By Peter High, President, Metis Strategy
Value happens at the intersection between IT and the business. This means that for IT to seize opportunities, the CIO must initiate the right conversations, at the right time, with various business leaders. For the CIO, these discussions lead to clear view into corporate strategy across the organization.
The reward for doing this? IT can innovate across the enterprise, because the CIO has a full view of each division and business unit, eliminating redundant or contradictory investments. This equates to driving substantially more value within the enterprise in the process.
In this excerpt from my book, Implementing World Class IT Strategy, I give an overview of how Jo-ann Olsovsky, vice president of technology services and CIO, BNSF Railway, has managed this:
When Jo-ann Olsovsky stepped in as CIO in June of 2008, the company’s demand for IT was increasing, as many of its strategic projects and projects mandated by the government were being brought to life through technology.
BNSF Railway has long been one of the strongest companies in the world from an operational perspective. At its core it is a major logistics operation. For instance, identifying cargo that enters a seaport in Los Angeles, loading it onto a rail car from a ship, hauling it across the country, and oftentimes engaging a vast array of trucking partners to take the cargo over the “last mile” of delivery direct to a customer. This logistical and operational strength is at the core of BNSF’s success.
The company’s track record had been enviable, and as the company continued to grow, demand for IT’s systems and services continued apace. When Olsovsky stepped in, IT’s resources and budget had not grown to the same extent.
In the face of this limitation, she knew it was important to get greater clarity from the rest of the organization so that she could ensure that the top priorities were addressed first. Also, increasingly important was a need to create a linkage between the strategic plans from the divisions of the company and IT itself. The paramount need was an enterprise-wide, multiyear view of technology. What IT stood to gain from such linkage was a clearer perspective on its conundrum of demand outpacing IT’s supply of resources.
Olsovsky and her team engaged the leaders of each of the divisions and embarked on an exercise to more fully understand the plans of each as well as to understand the current business processes and systems as they interconnect.
Under Olsovsky’s watch as part of the annual planning cycle, the technology team works to understand the business direction, current challenges, and risks from both the business and the technology points of view.
Business objectives are documented and are then translated to technology objectives. This means writing technology plans in simple language so that people outside of IT can understand the direction and suggest enhancements to them.
Also, by engaging with the various divisions Olsovsky’s IT team was in a position to read across the divisions, and began to uncover themes across the company.
Immature IT departments treat the relationship with each business unit as an independent set of conversations and planning exercises. They don’t look at the commonalities and differences among the plans.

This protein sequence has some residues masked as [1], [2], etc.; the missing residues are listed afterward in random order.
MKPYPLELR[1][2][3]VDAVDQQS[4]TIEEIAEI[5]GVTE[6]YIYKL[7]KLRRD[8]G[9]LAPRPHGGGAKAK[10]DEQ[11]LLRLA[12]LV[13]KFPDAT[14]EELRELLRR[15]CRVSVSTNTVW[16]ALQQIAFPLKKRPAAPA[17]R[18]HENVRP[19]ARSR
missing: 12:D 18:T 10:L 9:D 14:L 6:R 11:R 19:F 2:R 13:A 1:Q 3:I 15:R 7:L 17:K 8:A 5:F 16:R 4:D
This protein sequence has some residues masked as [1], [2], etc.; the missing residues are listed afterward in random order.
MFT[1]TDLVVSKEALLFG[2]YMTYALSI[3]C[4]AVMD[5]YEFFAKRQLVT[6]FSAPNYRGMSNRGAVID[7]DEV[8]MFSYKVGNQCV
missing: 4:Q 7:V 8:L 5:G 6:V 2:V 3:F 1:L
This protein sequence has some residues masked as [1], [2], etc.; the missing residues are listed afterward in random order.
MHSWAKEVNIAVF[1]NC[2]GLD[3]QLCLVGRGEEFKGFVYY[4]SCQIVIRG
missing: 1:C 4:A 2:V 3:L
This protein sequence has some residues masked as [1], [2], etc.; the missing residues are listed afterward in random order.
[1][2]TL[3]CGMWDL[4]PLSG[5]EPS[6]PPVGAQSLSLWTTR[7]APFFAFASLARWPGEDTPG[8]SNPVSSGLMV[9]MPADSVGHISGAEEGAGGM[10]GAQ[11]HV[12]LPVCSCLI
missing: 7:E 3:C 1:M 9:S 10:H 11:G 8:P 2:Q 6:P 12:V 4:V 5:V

Yet IT is one of the few parts of an organization that should identify commonalities, teasing out the needs of each division, with all the leaders present. This ensures that each hears the objectives of the others and can suggest additions or subtractions from the plans.
Once commonalities are brought to attention, IT can identify a single solution that will address similar needs of the divisions.
Olsovsky removed the denseness of IT’s plans and made them more transparent. After all, the clarity IT is after is not just for itself but for the divisional leaders as well.
Along these lines, the total cost of ownership of each IT investment must be evaluated. Business cases should always include the total cost of ownership as a key financial metric, and therefore a key decision-making criterion.
IT departments should lead the way in spotting technology trends and how those trends might serve new partnerships between various divisions of the organization. How can a CIO recognize cues from conversations and interactions with peer leaders to understand where IT might be helpful? It begins with regular, informal interactions with executives from across the company to complement more formal interactions that the strategic planning process might entail. It also means remaining abreast of trends to push the thinking of these leaders, or to more readily identify where a need or an opportunity articulated by another leader might be met with an investment in the areas defined by the trends.
In recent years, some of the key trends and opportunities that IT departments and their companies more generally have focused on a great deal have included
- Social and mobile network interactions
- Consumerization of IT
- Advanced data analytics
- Virtualization and cloud computing
By identifying and discussing trends like these with other divisions, IT can further promote coordination overall.
Peter High is the author of Implementing World Class IT Strategy and founded Metis Strategy in 2001.